The patient made a good post operative recovery and is free from recurrence or metastasis at 4 years. Adjuvant Imatinib was not recommended despite the size, in view of complete surgical excision.

  Discussion Top

The term GIST was accepted in the WHO International Classification of Tumors in 1990. Prior to clarification in the diagnosis of GISTs, they were often classified alongside leiomyosarcomas and other connective tissue and neural malignancies.

Pain is present in 40-70% of cases, hemorrhage occurs in 20-50% of cases, and the tumors are palpable in 20% of cases. Only 10% of these tumors are malignant and these are characterized by exophytic and heterogeneous patterns and areas of necrosis. Histologically, 70% GISTs are spindle celled, 30% are epithelioid, and less than 1% are both spindle celled and epithelioid. These latter tumors are more malignant and their prognosis is worse.

Gastric tumors that are more proximally located, less than 5 cm in diameter and have fewer than 5 mitoses per 50 high power fields - are considered low risk. Borderline cases are those with 5-10 mitoses per 50 high power fields. High-risk patients are those with disseminated and/or distally located tumors that are more than 5 cm in diameter and have more than 10 mitoses per 50 high power fields. [8] The Kit protein, the transmembrane receptor with protein kinase activity identified by the monoclonal antibody CD117 is expressed by these tumors. The gene that codifies the expression of the Kit protein is c-kit, a proto oncogene located on chromosome 4 (4q11-12). Other tumors with this pattern are malignant melanoma, endometrial carcinoma, dysgerminoma, and mast cell neoplasia.

ST1571 (Imatinib mesylate) is an oral agent that selectively inhibits the tyrosine kinase kit receptor, active in most GISTs, with the maximum efficiency and minimal side effects. The recommended dose is 400 mg/day with a maximum up to 800 mg/day. Primary resistance is seen in 10-15% patients.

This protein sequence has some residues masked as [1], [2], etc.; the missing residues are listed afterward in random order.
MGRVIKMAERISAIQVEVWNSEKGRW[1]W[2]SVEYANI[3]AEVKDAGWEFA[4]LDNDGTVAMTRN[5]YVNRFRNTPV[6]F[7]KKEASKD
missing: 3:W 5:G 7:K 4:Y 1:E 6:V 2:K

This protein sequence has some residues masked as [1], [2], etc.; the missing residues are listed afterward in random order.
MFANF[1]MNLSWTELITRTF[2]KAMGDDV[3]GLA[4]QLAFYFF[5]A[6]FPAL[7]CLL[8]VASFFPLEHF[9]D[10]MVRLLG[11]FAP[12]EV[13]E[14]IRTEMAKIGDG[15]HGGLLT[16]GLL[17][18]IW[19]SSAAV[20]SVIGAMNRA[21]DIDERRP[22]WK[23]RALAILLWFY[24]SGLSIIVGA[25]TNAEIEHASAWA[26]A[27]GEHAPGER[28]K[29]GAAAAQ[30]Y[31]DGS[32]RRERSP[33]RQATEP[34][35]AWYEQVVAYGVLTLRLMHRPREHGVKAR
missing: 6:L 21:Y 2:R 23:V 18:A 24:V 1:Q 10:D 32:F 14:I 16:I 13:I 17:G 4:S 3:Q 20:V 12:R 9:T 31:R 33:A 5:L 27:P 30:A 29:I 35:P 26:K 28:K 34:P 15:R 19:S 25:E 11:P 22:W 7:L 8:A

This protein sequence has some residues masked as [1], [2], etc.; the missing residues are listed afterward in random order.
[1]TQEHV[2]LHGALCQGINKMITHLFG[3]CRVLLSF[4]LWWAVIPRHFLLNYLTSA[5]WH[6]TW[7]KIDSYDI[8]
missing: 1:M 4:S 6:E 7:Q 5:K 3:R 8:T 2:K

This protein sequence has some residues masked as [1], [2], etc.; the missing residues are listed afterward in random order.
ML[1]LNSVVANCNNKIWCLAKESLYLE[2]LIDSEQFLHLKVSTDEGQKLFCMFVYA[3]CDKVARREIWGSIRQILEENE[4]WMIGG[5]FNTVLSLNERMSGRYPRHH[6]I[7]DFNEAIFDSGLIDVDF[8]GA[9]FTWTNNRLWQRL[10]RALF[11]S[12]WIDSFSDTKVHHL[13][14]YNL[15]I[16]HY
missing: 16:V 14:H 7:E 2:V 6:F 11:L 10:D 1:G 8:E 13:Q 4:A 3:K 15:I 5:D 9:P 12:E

Treatment of these tumors basically involves radical surgery of the primary lesion, or debulking of large lesions followed by adjuvant Imatinib mesylate. Provided complete resection (R0) has been achieved, symptomatic follow up is sufficient owing to the indolent nature of most tumors. In the event of a recurrent GIST, therapeutic potions include further surgical resection and/or adjuvant Imatinib therapy.

For GISTs resistant to Imatinib, when intraperitoneal dissemination is observed, topical intraperitoneal mitoxantrone may be used after maximal surgical excision. Another possible treatment is embolization of the hepatic artery for painful hepatic metastasis or for those cases with a high risk of hemorrhage.

The current survival rates of patients with advanced GISTs treated with surgery and Imatinib mesylate are as follows - total response: 59%, stable illness: 26%, and tumor progression: 13%. These response rates are significant improvements, especially considering that, prior to introduction of Imatinib, the progression of metastatic GISTs was 100%. However, most of these studies are still at the early follow up stage, thus longer follow up is necessary. [9]

  References Top

1.Miettinen M, Sarlomo Rikala M, Lasota J. Gastrointestinal Stromal Tumours: Recent advances in understanding of their biology. Hum Pathol 1999;30:1213-20.  Back to cited text no. 1
2.Miettinen M, Lasota J. Gastrointestinal Stromal Tumours (GISTs): Definition, occurrence, pathology, differential diagnosis and molecular genetics. Pol J Pathol 2003;54:3-24.  Back to cited text no. 2
3.Sircar K, Hewlett BR, Huizinga JD, Chorneyko K, Berezin I, Riddell RH. Interstitial cells of Cajal as precursors of gastrointestinal stromal tumours. Am J Surg Pathol 1999;23:377-89.  Back to cited text no. 3
4.Butcher P, Taylor S, Villiger P, Morel P, Brundler MA. Are there any prognostic factors for small intestinal stromal tumours? Am J Surg 2004;187:761-6.  Back to cited text no. 4
5.Knoop M, St Friedrichs K, Dierschke J. Surgical management of gastrointestinal stromal tumours of the stomach. Langenbecks Arch Surg 2000;385:194-8.  Back to cited text no. 5
6.Besana-Ciani I, Boni L, Dionigi G, Benevento A, Dionigi R. Outcome and long term results of surgical resection of gastrointestinal stromal tumours (GIST). Scand J Surg 2003;92:195-9.  Back to cited text no. 6
7.Samiian L, Weaver M, Velanovich V. Evaluation of gastrointestinal stromal tumours for reccurence rates and patterns of long term follow up. Am J Surg 2004;70:187-91.  Back to cited text no. 7
8.Ray-Coquard I, Le Cesne A, Michallet V, Boukonivas I, Ranchere I, Thiesse P, et al. Gastrointestinal stromal tumours: News and comments. Bull Cancer 2003;90:69-76.  Back to cited text no. 8
9.DeMatteo RP. The GIST of targeted cancer therapy: A Tumour (Gastrointestinal stromal tumour), a mutated gene (c-kit) and a molecular inhibitor (ST1571). Ann Surg Oncol 2003;9:831-9.  Back to cited text no. 9


  [Figure 1], [Figure 2]